Diana also launched last year the Unseen Child Foundation, a non-profit organization that funnels money to shelters, safe houses and other programs in Denver that help abused children. “There are 1,500 kids between 9 and 15 years old who are homeless in Denver. That is out of control! I’m seeing awesome programs closing because of lack of funds,' Diana said. She donates $5 from the sale of each book to the foundation and is trying to garner more attention for it by teaming up with celebrities like Susie McEntire (sister to Reba McEntire), and many country music singers and songwriters.
The foundation may soon get its biggest boost when a documentary based on Diana’s work with teens comes out in the fall and when a motion picture, now in the hands of Hollywood screenwriters, is released.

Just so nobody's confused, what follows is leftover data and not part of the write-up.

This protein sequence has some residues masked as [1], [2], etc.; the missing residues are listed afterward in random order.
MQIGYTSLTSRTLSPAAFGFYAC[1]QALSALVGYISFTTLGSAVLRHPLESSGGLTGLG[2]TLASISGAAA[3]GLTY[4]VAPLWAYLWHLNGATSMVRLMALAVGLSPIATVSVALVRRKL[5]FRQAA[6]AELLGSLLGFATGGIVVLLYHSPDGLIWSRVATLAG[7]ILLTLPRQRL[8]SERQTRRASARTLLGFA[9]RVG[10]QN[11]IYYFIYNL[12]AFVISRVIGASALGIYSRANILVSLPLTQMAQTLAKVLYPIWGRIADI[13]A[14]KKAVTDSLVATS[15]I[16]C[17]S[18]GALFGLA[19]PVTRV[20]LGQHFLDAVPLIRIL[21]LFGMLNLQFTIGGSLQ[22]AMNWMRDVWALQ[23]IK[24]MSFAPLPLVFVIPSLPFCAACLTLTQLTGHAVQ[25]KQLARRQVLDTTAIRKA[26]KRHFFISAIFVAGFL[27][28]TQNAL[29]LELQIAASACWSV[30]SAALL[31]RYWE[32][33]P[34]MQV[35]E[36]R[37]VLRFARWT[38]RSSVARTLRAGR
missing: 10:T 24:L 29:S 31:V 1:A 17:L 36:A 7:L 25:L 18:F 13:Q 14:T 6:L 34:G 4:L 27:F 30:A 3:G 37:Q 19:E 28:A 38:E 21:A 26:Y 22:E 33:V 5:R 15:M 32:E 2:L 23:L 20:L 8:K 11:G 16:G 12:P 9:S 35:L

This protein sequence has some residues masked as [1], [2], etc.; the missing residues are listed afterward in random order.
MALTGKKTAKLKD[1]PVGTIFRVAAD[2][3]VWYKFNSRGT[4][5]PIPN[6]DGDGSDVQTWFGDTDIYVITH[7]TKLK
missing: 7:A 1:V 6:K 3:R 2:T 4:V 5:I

It’s hard to imagine that someone with Diana’s tragic history could turn her life around so inspiringly. It is not just that she was able to become a normal person despite her terrible background, it’s that she is a better person at heart and by her actions than many of us with normal backgrounds ever become. There is something very special about Diana. Her pastor friend knew it, which is why, when Diana finally agreed to be adopted by him, he chose the most fitting surname he could think of for her: “Joy."
To learn more about Diana Joy and the Unseen Child Foundation visit http://www.unseenchild.com/.